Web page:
posted by gleemax at 2:45 PM on February 27, 2001

By the way, I don’t mean to say that losing more troops than your enemy is a Good Thing. ;)
posted by gleemax at 2:46 PM on February 27, 2001

Glee, Sun Tzu wrote 2500 years ago. Times have changed a bit. In any case, destroying your enemy's army doesn't necessarily imply destruction of his state.

Clausewitz did his analysis a lot more recently (about 1830) and his view of things is far more modern. Sun Tzu still has things to say to us (which is pretty remarkable considering how long ago he lived) but some of what he has to say is outdated or even incorrect.

No-one is perfectly correct, not even Clausewitz. I honor Sun Tzu for how amazingly good his work was, but I don't take everything he wrote as gospel.

RitualDevice, I have to side with Sonofsamiam here: your caricature of Clausewitz' work shows ignorance, not cleverness. Clausewitz' work was subtle and powerful and important beyond my meager ability to convey.

The fact that his book is intensively studied even though unfinished is because what he did write was so profound. (Also, the book is about 80% complete.)
posted by Steven Den Beste at 2:55 PM on February 27, 2001

Once you've destroyed your enemy's army, you can take all the ground you want. But if his army still exists, ground is meaningless.

Coincidentally, this is the philosophy the US followed in the Vietnam War. Last time I checked, we lost that one.

posted by rklawler at 3:48 PM on February 27, 2001

Awww, man, I can't believe I'm doing this.
Maybe it was developed by Ernest Scribbler?
Looks something like this?
Wenn ist das Nunstruck git und Slotermeyer? Ja! ... Beiherhund das Oder die Flipperwaldt gersput.
I gotta go cancel my Public Television now....
posted by mimi at 4:03 PM on February 27, 2001

It failed in Vietnam because that was a different kind of war. The nature of modern war is completely different to anything Clausewitz and Sun Tzu wrote about -- though great in their own right, they generally don't apply anymore.

weapons of mass destruction
massive propaganda campaigns
guerilla wars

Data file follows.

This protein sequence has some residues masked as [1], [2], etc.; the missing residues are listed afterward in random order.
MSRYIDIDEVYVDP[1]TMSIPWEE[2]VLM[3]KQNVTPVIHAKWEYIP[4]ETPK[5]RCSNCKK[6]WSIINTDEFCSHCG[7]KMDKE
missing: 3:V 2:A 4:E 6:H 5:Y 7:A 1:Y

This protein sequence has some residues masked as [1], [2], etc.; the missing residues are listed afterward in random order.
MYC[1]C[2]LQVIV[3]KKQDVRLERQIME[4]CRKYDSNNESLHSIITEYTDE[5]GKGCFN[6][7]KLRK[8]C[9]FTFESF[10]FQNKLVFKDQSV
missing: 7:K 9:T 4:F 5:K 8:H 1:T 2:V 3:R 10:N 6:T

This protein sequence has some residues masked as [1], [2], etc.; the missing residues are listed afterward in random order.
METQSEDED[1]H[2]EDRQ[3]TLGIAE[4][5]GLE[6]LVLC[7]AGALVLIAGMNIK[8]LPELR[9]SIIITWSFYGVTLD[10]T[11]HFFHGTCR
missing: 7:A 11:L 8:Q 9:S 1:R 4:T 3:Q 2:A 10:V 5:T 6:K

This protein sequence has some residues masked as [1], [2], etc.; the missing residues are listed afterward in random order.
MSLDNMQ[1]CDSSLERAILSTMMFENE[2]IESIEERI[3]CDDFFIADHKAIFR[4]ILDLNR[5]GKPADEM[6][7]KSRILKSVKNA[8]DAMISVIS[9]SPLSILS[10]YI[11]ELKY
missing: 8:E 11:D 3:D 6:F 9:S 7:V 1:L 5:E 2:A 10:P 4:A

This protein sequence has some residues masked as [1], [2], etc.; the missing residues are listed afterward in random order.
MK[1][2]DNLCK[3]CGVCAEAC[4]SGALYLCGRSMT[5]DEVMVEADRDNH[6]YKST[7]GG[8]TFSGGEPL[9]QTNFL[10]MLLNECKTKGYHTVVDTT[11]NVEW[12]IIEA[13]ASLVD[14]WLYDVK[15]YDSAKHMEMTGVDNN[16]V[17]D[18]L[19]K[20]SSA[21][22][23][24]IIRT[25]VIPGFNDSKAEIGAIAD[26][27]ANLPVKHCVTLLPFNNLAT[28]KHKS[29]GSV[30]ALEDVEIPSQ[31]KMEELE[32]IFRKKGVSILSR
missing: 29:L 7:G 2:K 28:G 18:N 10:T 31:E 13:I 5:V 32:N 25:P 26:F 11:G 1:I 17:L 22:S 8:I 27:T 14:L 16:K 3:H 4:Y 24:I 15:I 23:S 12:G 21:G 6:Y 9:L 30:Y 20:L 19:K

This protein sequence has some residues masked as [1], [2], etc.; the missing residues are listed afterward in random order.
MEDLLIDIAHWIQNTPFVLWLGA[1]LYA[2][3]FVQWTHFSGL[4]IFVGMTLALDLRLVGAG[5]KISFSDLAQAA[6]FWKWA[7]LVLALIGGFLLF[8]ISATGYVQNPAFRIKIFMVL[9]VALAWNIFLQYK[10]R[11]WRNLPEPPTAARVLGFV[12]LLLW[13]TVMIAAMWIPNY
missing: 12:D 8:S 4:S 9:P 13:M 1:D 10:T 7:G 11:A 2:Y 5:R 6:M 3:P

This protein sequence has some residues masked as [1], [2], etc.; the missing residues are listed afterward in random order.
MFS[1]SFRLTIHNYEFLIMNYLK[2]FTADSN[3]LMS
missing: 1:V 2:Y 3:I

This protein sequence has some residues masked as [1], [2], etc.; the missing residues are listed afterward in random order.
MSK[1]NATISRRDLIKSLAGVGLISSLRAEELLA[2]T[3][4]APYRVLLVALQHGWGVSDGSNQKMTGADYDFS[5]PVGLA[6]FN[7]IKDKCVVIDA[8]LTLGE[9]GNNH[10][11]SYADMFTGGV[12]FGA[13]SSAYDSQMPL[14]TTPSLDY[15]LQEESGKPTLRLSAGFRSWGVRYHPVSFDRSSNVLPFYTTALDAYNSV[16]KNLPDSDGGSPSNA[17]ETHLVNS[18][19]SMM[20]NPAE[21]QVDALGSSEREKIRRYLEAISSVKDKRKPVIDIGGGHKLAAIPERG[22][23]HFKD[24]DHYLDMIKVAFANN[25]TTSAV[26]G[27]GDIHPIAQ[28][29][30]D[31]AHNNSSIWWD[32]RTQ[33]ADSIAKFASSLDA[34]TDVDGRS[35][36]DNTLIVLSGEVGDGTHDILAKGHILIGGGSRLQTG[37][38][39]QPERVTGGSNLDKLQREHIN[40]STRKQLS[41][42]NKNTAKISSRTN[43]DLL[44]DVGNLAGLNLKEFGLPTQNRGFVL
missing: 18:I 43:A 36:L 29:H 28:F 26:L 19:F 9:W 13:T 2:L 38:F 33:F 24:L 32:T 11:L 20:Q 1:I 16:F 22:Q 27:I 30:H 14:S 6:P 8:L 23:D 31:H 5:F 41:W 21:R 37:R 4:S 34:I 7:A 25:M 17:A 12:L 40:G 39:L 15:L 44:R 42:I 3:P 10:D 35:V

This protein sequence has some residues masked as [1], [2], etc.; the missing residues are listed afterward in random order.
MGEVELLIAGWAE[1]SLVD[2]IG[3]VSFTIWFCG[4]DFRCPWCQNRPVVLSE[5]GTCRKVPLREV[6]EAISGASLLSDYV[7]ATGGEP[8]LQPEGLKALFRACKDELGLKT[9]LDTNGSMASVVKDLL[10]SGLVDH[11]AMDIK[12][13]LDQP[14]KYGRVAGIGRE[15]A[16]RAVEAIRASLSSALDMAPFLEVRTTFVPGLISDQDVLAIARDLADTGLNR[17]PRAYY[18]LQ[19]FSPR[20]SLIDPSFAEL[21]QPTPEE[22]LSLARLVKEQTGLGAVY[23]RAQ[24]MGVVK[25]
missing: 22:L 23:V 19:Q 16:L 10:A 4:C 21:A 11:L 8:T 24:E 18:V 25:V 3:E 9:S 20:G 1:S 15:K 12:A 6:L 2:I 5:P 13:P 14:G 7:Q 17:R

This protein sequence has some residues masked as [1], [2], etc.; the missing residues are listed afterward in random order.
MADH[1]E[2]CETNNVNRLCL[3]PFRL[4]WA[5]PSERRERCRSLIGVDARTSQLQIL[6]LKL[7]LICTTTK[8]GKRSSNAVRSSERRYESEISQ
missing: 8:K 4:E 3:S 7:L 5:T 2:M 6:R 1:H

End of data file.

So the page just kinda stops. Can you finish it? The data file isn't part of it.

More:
faceless point and shoot technology
the information war
etc etc

posted by mkn at 10:36 PM on February 27, 2001

I'm sorry, but from my study of Clausewitz I think his principles still apply, in as much as what he primarily discusses is the influence of politics on war and vice versa.

The weapons are new, but politics remains the same.
posted by Steven Den Beste at 10:47 PM on February 27, 2001

Sun Tzu applies to everything.
posted by redleaf at 10:48 PM on February 27, 2001

Sun Tzu applies to everything.

Sure. Even web application development.
posted by webmutant at 12:14 AM on February 28, 2001

The US's strategy in Vietnam is an argument in favor of Clausewitz, not against. The enemy was able to attack all US and South Vietnamese forces; the US concentrated on holding territory (through programs such as "Strategic Hamlets" and other things) and gave a free retreat to enemy ground forces once they'd passed the DMZ. (US bombing campaigns in North Vietnam almost never had enemy forces as their target; they were attacking logistical targets almost exclusively.)
posted by MattD at 5:48 AM on February 28, 2001

For the US, Vietnam was a war of attrition. The plan was to hunt down Charlie and kill as many VietCong and North Vietnamese as was humanly possible. There was no coherent plan for holding territory. Sure, we tried to "take" territory, but that was only to disperse enemy bases and kill soldiers and keep them from organizing. As soon as the battle was over, the choppers would come, pick the remains of the American troops up, and leave. This is why we ended up taking the same hills over and over and over again. And this is also why we lost the war.

If we had fought a territorial, or frontal war, and started at the itty bitty bottom tip of South Vietnam and marched our way up to the very northern tip, it would have been an entirely different war, and one we probably could have walked away from in less than three years.